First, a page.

Did any of you get mad today when your inbox dinged with the sound of breaking news from Furniture Today? Amazingly, the furniture retailer community could not see the value in partnering with HGTV. HGTV and the NHFA shared niceties about one another, but the bottom line is that after many months the entire industry could only get 100 signed letters of intent.

This is shameful. The cheese people, the milk group, and even the pecan association are all capable of running national advertising aimed at raising public awareness for their products.

I personally attended one of the webinars and a live presentation at this summer’s Vegas market. This program was well thought out. This program had a real chance at raising consumer awareness. This program might have been one of the first steps at getting away from the “crack cocaine” NO,NO,NO combined with manufactures product promotions that have done little to nothing to increase the market share for furniture during the 22 years I’ve been in this industry.

It is fascinating that dealers still believe customers believe the crap they are saying in their advertising. Assuming dealers haven’t taken steps to jack-up their prices to cover the rising cost of terms, I wonder if there is recognition that each of these promotions damage the retailer’s health both short and long term. Short term, your expenses are increased or your margins are decreased to cover the price of financing or the commensurate mark down to the price. Long term, we continue to train consumers that price is the deciding reason to buy now, or they should wait for the next sale.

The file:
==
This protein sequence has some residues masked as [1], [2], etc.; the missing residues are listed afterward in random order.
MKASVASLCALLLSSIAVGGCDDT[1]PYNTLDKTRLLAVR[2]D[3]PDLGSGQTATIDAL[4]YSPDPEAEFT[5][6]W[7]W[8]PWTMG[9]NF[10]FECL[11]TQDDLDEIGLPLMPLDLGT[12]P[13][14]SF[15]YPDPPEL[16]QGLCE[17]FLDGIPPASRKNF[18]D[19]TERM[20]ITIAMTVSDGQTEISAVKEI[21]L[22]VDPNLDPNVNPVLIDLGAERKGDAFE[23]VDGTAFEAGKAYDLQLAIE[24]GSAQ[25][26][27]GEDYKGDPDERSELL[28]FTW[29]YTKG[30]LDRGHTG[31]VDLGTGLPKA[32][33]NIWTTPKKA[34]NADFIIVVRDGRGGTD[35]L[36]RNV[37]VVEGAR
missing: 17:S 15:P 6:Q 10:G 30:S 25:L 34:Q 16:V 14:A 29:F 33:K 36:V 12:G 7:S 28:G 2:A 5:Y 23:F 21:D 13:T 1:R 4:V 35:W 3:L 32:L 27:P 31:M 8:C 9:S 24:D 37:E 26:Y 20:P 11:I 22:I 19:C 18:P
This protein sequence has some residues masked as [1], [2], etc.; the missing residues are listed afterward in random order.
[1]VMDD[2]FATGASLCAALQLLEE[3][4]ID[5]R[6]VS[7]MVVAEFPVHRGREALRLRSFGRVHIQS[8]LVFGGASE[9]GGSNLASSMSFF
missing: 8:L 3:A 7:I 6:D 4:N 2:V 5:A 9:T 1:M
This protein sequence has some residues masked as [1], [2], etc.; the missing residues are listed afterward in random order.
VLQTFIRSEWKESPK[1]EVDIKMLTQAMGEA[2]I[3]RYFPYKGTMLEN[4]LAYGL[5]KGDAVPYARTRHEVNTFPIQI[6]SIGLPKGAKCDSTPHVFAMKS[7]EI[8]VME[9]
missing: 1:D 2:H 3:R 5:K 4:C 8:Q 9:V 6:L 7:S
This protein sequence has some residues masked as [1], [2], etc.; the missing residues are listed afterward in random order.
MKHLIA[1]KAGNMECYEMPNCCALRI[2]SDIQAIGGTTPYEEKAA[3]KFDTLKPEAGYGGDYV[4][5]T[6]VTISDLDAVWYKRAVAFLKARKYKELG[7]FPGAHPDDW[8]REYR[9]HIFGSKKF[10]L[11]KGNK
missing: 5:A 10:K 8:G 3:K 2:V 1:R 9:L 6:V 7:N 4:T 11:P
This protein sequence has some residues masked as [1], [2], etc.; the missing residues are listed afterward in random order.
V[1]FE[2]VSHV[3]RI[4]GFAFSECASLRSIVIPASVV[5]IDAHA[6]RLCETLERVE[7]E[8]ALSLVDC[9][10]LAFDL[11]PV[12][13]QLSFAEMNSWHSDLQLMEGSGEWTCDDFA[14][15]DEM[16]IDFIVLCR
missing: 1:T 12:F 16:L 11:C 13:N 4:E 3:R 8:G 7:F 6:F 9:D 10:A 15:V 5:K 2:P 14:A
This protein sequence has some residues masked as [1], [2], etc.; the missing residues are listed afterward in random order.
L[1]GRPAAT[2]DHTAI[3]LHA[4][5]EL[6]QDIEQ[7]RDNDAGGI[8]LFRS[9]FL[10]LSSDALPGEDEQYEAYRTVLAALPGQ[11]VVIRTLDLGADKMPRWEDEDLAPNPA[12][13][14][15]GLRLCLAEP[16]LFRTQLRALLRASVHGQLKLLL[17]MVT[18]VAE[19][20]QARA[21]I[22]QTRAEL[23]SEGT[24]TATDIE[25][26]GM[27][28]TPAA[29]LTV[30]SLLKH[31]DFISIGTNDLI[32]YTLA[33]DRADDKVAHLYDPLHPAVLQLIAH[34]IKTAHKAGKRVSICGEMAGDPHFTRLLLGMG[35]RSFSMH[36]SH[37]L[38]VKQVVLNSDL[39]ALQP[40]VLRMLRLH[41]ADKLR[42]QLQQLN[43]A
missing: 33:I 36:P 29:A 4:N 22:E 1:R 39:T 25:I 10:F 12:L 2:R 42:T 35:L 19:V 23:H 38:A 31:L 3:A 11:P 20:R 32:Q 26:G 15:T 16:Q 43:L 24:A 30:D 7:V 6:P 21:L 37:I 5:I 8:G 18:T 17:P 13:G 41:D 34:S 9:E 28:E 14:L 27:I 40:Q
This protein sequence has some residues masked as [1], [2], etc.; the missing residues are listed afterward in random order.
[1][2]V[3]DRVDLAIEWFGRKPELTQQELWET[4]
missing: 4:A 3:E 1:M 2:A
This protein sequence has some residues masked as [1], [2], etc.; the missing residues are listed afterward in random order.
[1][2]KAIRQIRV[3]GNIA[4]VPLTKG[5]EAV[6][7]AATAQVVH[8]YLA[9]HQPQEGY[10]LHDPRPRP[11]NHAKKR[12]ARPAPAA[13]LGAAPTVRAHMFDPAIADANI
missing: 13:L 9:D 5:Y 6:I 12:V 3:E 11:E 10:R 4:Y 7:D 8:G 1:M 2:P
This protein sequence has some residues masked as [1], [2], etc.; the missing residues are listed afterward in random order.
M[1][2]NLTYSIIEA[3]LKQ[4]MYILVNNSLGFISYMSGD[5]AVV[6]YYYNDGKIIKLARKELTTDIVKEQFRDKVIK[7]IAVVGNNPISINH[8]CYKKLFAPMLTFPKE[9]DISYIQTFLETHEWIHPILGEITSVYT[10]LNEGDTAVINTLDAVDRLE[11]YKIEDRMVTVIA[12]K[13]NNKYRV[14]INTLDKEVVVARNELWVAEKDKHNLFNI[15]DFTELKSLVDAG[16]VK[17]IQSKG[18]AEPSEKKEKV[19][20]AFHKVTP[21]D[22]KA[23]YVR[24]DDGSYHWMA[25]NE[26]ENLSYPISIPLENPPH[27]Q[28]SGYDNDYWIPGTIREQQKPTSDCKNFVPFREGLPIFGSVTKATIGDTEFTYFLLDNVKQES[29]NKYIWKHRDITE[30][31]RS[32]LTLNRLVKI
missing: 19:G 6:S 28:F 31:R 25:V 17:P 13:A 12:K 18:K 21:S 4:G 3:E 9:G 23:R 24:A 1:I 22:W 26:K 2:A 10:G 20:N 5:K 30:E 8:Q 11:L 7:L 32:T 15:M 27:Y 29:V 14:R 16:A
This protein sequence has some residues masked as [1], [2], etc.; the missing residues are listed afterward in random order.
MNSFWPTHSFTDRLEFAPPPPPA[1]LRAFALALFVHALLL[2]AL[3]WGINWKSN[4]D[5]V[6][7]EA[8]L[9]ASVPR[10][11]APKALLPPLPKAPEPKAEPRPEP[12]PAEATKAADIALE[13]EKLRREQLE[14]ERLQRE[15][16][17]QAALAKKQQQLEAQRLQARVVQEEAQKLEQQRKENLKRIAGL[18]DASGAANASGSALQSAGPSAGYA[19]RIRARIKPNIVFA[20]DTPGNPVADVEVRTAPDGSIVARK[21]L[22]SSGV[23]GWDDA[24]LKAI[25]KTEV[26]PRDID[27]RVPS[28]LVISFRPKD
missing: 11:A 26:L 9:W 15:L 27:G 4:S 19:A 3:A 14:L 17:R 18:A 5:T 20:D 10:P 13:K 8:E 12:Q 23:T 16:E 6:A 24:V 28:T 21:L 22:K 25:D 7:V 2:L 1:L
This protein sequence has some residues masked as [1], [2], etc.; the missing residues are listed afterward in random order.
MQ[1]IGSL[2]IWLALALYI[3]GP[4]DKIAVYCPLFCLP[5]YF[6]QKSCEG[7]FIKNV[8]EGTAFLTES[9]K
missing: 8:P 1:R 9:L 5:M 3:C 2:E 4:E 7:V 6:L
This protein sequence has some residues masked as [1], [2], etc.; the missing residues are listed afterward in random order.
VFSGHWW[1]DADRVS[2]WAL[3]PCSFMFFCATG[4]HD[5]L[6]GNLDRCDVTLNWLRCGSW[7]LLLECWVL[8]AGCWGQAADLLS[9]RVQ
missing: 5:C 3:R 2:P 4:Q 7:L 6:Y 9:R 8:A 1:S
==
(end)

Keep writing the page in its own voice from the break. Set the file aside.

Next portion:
Do any of you like me ever wonder how Crate, Restoration, or Pottery Barn ever sells anything? I mean really, would a consumer really spend $2,400 for a fabric sofa that is not one bit better looking or built than a typical Rowe sofa sold by independent dealers day in and day out for $999? The answer is a resounding YES. Twenty years ago these retailers were considered specialty stores. Today some old timey retailers still describe them this way, while their market share is at an all time high. They are often compared to in market showrooms when talking about fashion, and they have tapped directly into the customer’s desire to live a certain way.


So I wonder if assertiveness, closing techniques, confidence tricks, conversion ratios, questioning, repetition, interrogation, and propaganda will always rule the day in independent furniture retail. Or is it possible to join the conversation already in progress? A conversation which includes Extreme Home Makeover being the number one show in primetime several weeks last year, or a conversation between 45,000,000 viewers of HGTV?

The apparent answer is NOT YET. WOW! Eventually the furniture business will move beyond the Henry Ford Model-T mentality of jamming product down the throats of the customer by making her believe she is getting a deal of a lifetime, while your margins are barely enough to pay the bills.

I just don’t get it! I guess I’ll just keep howling at the moon.